And the LORD spake unto Moses and unto Aaron, saying, Exodus 7:8.
I was struck by double use of the word "unto". The Lord spoke unto Moses and unto Aaron. I needn't make a list of how the other versions render that verse. Needless to say, they just say "to Moses and Aaron. That is the sloppy street talk found anywhere in the English Speaking world. Our King James Bible speaks with the precision of a laser. It was written in a time in which men and women were taught to think and reason.
The Lord spoke unto Moses and unto Aaron. His words were directed to go to each of those men individually. Each man was responsible for those words directed right to him. In 1975 I went through Air Force Basic Training at Lackland Air Force Base in San Antonio, Texas. When we were instructed in basic first aid, we were taught to look at the standers by, to pick one of them out, point directly at that person and say, "You, go for help".
It was drilled into us that we were not to just shout at the crowd for someone to go for help. That person to whom we pointed knew that he now bore the responsibility to get help. Our King James Bible is written that way. It defies the lazy reader. It is not hard to read, I work with as many poorly educated people as any man I know of, and the Lord has graciously taught them to read his words. What they cannot do is to read without thinking about what they read. Each word is directed exactly to where God wants it to go.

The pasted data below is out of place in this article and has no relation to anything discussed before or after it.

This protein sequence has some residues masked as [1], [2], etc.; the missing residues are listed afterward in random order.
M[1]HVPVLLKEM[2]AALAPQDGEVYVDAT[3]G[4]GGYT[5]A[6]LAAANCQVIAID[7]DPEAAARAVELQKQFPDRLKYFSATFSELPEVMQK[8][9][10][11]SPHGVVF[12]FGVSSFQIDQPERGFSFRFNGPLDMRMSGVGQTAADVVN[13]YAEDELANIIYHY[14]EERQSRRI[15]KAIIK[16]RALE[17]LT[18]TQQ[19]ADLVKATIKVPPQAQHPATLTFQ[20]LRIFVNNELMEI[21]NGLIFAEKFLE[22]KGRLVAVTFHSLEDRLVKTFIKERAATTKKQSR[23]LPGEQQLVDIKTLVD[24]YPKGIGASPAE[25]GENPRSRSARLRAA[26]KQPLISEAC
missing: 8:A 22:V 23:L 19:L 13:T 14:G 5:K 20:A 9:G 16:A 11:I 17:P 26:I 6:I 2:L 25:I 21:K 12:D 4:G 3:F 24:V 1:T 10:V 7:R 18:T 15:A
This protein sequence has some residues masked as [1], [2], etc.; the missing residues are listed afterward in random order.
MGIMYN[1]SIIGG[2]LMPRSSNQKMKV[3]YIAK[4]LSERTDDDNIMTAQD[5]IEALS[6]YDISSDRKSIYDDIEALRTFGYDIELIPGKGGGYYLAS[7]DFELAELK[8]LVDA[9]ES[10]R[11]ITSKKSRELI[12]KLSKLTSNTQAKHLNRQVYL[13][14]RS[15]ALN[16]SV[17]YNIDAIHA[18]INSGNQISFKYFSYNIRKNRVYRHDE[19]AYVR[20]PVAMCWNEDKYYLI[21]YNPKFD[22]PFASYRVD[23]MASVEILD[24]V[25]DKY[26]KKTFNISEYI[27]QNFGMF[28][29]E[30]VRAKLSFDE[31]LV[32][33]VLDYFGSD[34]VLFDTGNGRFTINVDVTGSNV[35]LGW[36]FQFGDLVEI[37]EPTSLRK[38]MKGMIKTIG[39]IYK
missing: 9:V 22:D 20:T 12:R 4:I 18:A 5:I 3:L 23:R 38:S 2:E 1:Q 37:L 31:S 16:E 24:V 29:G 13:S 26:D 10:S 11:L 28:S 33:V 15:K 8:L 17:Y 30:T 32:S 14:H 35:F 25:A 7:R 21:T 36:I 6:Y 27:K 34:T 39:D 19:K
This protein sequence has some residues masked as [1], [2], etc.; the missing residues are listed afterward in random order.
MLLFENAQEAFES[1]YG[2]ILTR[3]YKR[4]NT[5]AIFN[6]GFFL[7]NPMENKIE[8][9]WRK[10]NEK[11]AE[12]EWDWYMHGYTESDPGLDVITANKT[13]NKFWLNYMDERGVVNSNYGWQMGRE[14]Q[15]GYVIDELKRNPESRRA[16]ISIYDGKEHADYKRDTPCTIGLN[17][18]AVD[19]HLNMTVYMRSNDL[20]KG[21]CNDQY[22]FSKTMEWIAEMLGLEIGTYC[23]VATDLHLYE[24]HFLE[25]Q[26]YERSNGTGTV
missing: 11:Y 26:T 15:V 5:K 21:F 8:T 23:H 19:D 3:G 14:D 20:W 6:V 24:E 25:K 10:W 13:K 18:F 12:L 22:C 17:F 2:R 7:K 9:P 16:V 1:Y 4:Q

We live in an age where people resent the necessity to read. Even comic books seem dull and lifeless to far too many people. They want a handheld device to keep spinning video after video into their lazy minds. When such people come to the Black Creek Baptist church they invariably complain about the King James Bible. I explain to them that they are not stupid. They are undereducated. I give them a little pep talk about reading a book that has taught men for centuries and they haltingly start.
After about six weeks, I can hear the difference in their speech. They begin to express themselves in far more exacting terms with a greater efficiency of words. They have been plugged into the same text that taught generations of students to read and think. If you read the essays and other literature of the men and women who learned to read and think in bygone days, you will be struck with the great precision with which they wrote. Our students can have that today if we quit treating them like mental invalids.